The Problem with Palm Oil

Few food crops illustrate the problems in the global food chain as well as palm oil. Squeezed from the tree’s plum-size bright red fruit, oil palms are remarkably efficient producers of food. Only sugar cane produces more calories of human food per acre. But this globally traded agricultural commodity that is used in 50 percent of all consumer goods takes a great toll — heart disease, rainforest destruction, threatened extinctions of animals, serious greenhouse emissions and human rights violations.

Rising consumer demand in China and India, both major producers of processed foods, has placed a premium on the food commodity replacing the often outlawed trans-fats. Government subsidies for biofuel production has sparked sky-rocketing prices and tension between farmers and producers on whether to use land to produce fuel or to cultivate food. Biofuels account for almost half the increase in worldwide demand last year representing seven percent of total consumption according to Oil World, a forecasting service in Hamburg, Germany. But the impact on much of the developing world is substantial. Families use palm oil an important source of calories. As prices continue to soar palm oil now represents one of the biggest cash outlays for poor households.

Not only do biofuels compete with food use but the industrial farming practices carry grave environmental and ecological concerns. Malaysia is already cutting down rain forests at more than triple the average rate of the rest of Asia. The destruction is concentrated in the highly biodiverse peatland forests on the island of Borneo, a new analysis of satellite data reveals resulting in the release of major greenhouse gases.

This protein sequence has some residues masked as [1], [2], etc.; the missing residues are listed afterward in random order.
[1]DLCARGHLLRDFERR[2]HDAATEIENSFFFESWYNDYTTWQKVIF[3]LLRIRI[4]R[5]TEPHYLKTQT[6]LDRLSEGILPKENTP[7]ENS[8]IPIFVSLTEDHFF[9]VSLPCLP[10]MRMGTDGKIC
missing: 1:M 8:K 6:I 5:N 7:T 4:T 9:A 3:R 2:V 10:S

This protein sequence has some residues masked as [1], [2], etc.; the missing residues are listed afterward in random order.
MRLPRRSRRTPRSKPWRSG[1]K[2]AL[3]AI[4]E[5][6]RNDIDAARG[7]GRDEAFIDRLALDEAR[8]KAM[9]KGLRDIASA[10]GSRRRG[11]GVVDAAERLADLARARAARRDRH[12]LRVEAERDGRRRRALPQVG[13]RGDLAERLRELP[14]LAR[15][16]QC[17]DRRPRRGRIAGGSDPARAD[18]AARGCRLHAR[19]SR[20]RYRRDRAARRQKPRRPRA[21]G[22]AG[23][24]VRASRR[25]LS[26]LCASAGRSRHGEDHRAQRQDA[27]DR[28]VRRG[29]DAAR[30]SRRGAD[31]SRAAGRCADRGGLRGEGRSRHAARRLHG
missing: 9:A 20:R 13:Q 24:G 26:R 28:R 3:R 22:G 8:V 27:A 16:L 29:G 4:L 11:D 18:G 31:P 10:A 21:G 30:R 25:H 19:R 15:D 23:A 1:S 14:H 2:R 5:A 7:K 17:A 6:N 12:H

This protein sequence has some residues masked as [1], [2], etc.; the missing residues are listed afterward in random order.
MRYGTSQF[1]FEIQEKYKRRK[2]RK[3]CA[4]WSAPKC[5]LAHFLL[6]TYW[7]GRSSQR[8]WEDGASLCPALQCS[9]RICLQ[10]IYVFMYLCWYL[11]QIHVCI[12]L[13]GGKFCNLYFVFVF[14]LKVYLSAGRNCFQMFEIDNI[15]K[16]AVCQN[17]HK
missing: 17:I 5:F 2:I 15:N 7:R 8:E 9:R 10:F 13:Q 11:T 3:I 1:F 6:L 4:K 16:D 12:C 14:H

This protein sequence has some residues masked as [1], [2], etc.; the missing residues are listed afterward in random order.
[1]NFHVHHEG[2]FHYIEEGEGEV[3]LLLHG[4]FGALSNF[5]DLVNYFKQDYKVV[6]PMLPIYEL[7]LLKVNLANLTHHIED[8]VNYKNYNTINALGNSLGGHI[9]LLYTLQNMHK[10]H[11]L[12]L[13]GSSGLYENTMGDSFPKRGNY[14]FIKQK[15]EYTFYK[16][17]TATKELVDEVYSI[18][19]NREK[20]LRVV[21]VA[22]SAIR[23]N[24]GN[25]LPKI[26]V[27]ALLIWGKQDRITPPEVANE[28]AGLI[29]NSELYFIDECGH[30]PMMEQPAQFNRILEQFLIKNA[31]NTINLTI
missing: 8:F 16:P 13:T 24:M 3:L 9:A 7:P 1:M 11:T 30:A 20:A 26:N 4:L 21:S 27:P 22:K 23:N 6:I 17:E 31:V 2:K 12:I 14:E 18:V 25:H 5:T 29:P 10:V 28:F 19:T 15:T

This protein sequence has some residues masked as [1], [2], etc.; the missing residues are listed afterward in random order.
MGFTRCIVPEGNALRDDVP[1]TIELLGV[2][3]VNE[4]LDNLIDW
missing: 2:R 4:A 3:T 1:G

As tropical forests are being levelled to make way for oil palm plantations, the habitat for orangutans, Sumatran rhinoceroses and tigers are destroyed. Conservation groups conclude that without urgent intervention the palm oil trade could cause the extinction of Asia’s only great ape, within 12 years.

Anne B. Lasimbang, executive director of the Pacos Trust in the Malaysian state of Sabah in northern Borneo, said that while some indigenous people have benefited from selling palm oil that they grow themselves, many have lost ancestral lands to large plantation growers. And while Locals are displaced from their. Many communities battle for years to get back some of the community’s forest land but the time they succeed, much of the land and water supplies have degraded and polluted because intensive palm oil production relies on chemical pesticides.

In the West, large cosmetic companies and the fast food industry create an enormous demand for palm oil. American imports nearly doubled in the first 11 months of last year, raising demand by over 200,000 tons. Today palm oil is found in one in 10 products on supermarket shelves. This new darling of processed foods is now used in bread, crackers, chips, margarine, peanut butter and cereals as well as personal care and beauty products such as soap and lipstick.